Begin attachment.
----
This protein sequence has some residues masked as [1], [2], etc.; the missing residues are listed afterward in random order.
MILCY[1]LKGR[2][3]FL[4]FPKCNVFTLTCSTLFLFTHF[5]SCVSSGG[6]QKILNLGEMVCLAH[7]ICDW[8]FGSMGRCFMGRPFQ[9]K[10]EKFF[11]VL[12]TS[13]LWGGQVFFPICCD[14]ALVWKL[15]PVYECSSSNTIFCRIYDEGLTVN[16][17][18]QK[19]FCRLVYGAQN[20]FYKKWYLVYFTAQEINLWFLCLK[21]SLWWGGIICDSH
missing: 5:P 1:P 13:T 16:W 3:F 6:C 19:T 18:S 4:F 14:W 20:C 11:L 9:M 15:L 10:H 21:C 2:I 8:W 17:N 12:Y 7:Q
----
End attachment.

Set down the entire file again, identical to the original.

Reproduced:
This protein sequence has some residues masked as [1], [2], etc.; the missing residues are listed afterward in random order.
MILCY[1]LKGR[2][3]FL[4]FPKCNVFTLTCSTLFLFTHF[5]SCVSSGG[6]QKILNLGEMVCLAH[7]ICDW[8]FGSMGRCFMGRPFQ[9]K[10]EKFF[11]VL[12]TS[13]LWGGQVFFPICCD[14]ALVWKL[15]PVYECSSSNTIFCRIYDEGLTVN[16][17][18]QK[19]FCRLVYGAQN[20]FYKKWYLVYFTAQEINLWFLCLK[21]SLWWGGIICDSH
missing: 5:P 1:P 13:T 16:W 3:F 6:C 19:T 18:S 4:F 14:W 20:C 11:L 9:M 15:L 10:H 21:C 2:I 8:W 17:N 12:Y 7:Q